The weather is heating up and the layers are coming off, which means it’s time to start slathering on sunscreen during your outdoor pursuits. To help you pick out products that can handle all the activities you do, we tapped a handful of experts. They know how to separate hype from truth in the sunscreen world — and what to look for in each small bottle of protection. After all, sunscreen is your first defense against aging, and who really wants wrinkles right now?
To get a better idea of what ingredients to look for and what products to avoid, we talked with Tammy Lisi, Beyond Coastal’s formulation chemist and Dr. Elizabeth K. Hale, MD, the Senior Vice President of the Skin Cancer Foundation. We also spoke with Dr. Rachel Nazarian, M.D., F.A.A.D.
“For a sport sunscreen, one should look for ingredients like Avobenzone and Octocrylene,” Dr. Hale says. When you think of waterproof ingredients, zinc oxide likely comes to mind thanks to all of those lifeguards in the ’80s with their white sunblock-covered noses — but you need more than just that ingredient. “You should look for at least one mineral active, [like] zinc oxide and/or titanium dioxide,” Lisi advises. “To achieve water resistance and higher SPF, these actives cannot be used alone. [When] used with actives like octocrylene and homosalate we begin to achieve coverage desired for an active lifestyle,” Lisi says.
“People feel more comfortable when they use physical blockers like zinc or titanium,” Dr. Nazarian says. She also explained that for people concerned about specific ingredients, it’s smart to check the American Academy of Dermatology, because the doctors are constantly checking ingredients (and their effects on the environment) to make sure everything is safe. Specifically, avobenzone does a good job blocking the UV spectrum (A and B). Dr. Nazarian stresses the need for something that blocks both UVA and UVBpretty .
As for ingredients to avoid, Lisi recommends that people “steer clear of PABA and oxybenzone for various reasons. Avobenzone can react with iron and turn your whites orange, and is forbidden to use with zinc oxide.” It’s also worth noting that some research has shown that oxybenzone has adverse effects on coral reefs in laboratory settings — Hawaii banned certain sunscreens for this reason — so it’s best to avoid sunscreens that contain it.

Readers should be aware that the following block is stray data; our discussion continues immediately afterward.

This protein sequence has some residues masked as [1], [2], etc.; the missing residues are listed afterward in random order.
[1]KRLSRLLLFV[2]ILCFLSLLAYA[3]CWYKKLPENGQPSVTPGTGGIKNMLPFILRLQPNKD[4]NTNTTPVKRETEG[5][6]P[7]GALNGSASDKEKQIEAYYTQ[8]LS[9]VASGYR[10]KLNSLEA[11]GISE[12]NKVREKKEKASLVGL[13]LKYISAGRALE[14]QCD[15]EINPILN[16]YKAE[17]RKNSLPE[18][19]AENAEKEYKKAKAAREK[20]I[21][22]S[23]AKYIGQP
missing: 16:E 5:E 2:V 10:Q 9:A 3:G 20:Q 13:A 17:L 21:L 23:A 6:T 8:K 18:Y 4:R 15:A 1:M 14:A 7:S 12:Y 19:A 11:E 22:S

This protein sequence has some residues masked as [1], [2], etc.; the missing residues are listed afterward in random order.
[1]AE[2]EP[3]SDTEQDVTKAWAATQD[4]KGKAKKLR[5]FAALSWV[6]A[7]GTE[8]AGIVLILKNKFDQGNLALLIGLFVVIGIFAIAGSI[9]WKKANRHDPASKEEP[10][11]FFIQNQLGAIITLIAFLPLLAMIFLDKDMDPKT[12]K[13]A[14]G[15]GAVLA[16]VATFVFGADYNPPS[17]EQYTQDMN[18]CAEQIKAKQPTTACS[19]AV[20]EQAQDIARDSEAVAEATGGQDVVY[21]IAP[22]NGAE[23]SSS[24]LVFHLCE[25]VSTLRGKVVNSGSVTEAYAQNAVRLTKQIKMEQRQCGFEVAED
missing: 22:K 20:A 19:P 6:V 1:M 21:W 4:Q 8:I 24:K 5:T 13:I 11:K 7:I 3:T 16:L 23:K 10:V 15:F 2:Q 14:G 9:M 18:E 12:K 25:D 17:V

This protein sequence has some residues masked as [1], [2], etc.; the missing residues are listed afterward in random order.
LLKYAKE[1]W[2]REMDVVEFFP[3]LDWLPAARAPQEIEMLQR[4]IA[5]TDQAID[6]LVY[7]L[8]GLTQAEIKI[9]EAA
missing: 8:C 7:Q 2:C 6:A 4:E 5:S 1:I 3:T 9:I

Stick, Lotion or Spray?
“Stick products often achieve lower SPF levels with more water resistance easily,” Lisi says. And you have to be careful with the ingredients in sticks if you have sensitive skin. “The big downside of sticks is that people prone to acne can struggle with the high levels of occlusive ingredients in these products,” Lisi says. Using a lotion-type sunscreen is the easiest way to achieve good coverage overall. As for sprays? “In a wind-free environment, spray shows the best skin coverage and ease of use,” Lisi says. But she cautions that when it’s windy out, sprays are too lightweight for proper application, and environmentalists will say there’s more of a chance this sunscreen will miss your body and end up in the sand or ocean.
Coola Sport Body SPF 50 Organic Sunscreen Lotion
This formulation contains avobenzone and octocrylene, both of which are recommended by Dr. Hale. The water-resistant base filled with Agave leaf extract and avocado butter are both great for your skin. Just make sure to reapply every 80 minutes.
Beyond Coastal Active Sunscreen
The combo of avobenzone and octocrylene comes together again, this time with açaí fruit extract, aloe vera leaf extract and rosehip oil. You’ll have to reapply this lotion every 80 minutes, but the nice price and non-greasy, fast-absorbing characteristics of this lotion will have you stashing it in your gym bag for those spontaneous ultimate frisbee games.
Bare Republic Mineral Sunscreen Lotion Sport
All of Bare Republic’s products are free of chemical additives like oxybenzone and pumped full of good-for-you natural extracts. In this SPF 30 sunscreen, the ingredient includes Kukui seed oil, algae extract, sloe juice and coconut oil. Again, be sure to re-apply after 80 minutes of activity. It works just as well during a run as it does during a beach volleyball game.
MDSolar Sciences Mineral Sunscreen Stick Broad Spectrum SPF 40
If you’re looking to avoid oxybenzone, this all-natural mineral sunscreen stick has you covered. The lightweight solid lotion is easy to apply in public areas, unlike some mineral sunscreens that goop up all over your skin. This SPF 40 stick works on all skin types and is also oil free and filled with vitamin C. Be sure to re-apply every 80 minutes.
Neutrogena Cooldry Sport Sunscreen Lotion
Thanks to Micromesh technology, this SPF 70 lotion is chemically engineered to allow sweat to pass through your skin, meaning your body can cool down without feeling extremely greasy. Again, you’ll have to re-apply every 80 minutes when swimming or sweating, but this one is also PABA-free.
Supergoop! Everyday Sunscreen
If you love the smell of sunscreen, this spray is for you. The SPF 50 protection is boosted with vitamin C to help protect your face and body from those pesky free radicals. This non-aerosol mist is easy to apply all over. Remember to re-apply every 50 minutes.
Coppertone Sport Water Resistant Sunscreen Lotion
Here’s one of Dr. Hale’s favorites. “I use a base coat of lotion and then the spray to reapply,” she says. It’s PABA- and oil-free and rated at SPF 50. You’ll also need to re-apply this one after an intense 80-minute bocce battle.
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